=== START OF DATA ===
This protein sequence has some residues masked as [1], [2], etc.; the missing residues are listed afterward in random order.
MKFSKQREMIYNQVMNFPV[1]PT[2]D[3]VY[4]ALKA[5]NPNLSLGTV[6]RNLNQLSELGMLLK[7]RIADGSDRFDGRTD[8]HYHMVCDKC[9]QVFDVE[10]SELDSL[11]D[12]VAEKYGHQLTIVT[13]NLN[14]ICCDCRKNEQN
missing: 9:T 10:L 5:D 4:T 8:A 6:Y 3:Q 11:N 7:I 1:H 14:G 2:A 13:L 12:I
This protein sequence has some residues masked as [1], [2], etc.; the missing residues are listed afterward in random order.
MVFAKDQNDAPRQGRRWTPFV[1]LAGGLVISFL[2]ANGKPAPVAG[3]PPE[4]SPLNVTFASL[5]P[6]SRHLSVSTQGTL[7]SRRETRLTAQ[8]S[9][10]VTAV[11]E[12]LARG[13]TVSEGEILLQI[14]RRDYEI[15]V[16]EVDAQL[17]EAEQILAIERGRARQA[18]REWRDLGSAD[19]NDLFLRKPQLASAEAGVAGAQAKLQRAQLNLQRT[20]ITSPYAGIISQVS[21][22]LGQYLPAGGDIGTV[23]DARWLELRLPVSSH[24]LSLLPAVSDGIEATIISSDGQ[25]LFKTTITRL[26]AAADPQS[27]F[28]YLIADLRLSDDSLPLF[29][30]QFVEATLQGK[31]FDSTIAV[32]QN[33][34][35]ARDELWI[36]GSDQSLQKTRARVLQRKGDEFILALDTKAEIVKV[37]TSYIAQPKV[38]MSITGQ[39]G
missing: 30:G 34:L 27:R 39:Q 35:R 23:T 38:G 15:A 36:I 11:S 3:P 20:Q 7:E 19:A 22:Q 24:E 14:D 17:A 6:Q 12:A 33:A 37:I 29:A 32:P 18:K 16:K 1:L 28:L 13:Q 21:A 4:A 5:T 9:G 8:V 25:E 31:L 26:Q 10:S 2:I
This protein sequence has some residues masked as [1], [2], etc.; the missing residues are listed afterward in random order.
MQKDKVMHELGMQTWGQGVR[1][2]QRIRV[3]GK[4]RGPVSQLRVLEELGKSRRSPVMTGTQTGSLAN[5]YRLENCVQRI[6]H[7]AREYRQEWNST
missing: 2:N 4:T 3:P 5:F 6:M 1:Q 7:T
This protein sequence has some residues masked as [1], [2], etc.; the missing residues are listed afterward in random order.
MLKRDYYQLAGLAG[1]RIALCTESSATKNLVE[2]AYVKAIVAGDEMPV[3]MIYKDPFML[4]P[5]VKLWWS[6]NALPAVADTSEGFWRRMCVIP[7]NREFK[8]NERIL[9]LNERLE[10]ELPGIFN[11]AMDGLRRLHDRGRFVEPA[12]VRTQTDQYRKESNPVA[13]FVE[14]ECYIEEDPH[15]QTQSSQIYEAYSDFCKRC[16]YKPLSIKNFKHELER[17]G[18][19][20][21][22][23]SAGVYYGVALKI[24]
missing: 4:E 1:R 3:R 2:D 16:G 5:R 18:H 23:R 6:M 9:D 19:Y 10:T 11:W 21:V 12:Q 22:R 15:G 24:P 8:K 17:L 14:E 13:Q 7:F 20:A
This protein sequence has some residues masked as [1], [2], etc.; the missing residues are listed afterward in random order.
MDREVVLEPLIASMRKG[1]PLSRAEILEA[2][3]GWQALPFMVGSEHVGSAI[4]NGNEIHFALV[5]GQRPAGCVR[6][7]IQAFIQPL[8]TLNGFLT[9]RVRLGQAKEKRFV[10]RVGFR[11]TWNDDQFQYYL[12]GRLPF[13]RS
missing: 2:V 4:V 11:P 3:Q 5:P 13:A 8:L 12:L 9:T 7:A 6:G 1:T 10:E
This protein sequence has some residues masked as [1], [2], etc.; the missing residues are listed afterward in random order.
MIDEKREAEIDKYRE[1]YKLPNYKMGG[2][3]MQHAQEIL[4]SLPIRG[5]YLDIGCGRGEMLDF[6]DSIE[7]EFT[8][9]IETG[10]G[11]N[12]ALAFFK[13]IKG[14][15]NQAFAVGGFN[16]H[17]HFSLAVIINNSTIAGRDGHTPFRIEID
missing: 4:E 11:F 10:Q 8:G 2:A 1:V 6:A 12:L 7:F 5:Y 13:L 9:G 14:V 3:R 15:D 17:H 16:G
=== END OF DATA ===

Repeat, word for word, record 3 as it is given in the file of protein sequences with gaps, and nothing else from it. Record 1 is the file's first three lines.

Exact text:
This protein sequence has some residues masked as [1], [2], etc.; the missing residues are listed afterward in random order.
MQKDKVMHELGMQTWGQGVR[1][2]QRIRV[3]GK[4]RGPVSQLRVLEELGKSRRSPVMTGTQTGSLAN[5]YRLENCVQRI[6]H[7]AREYRQEWNST
missing: 2:N 4:T 3:P 5:F 6:M 1:Q 7:T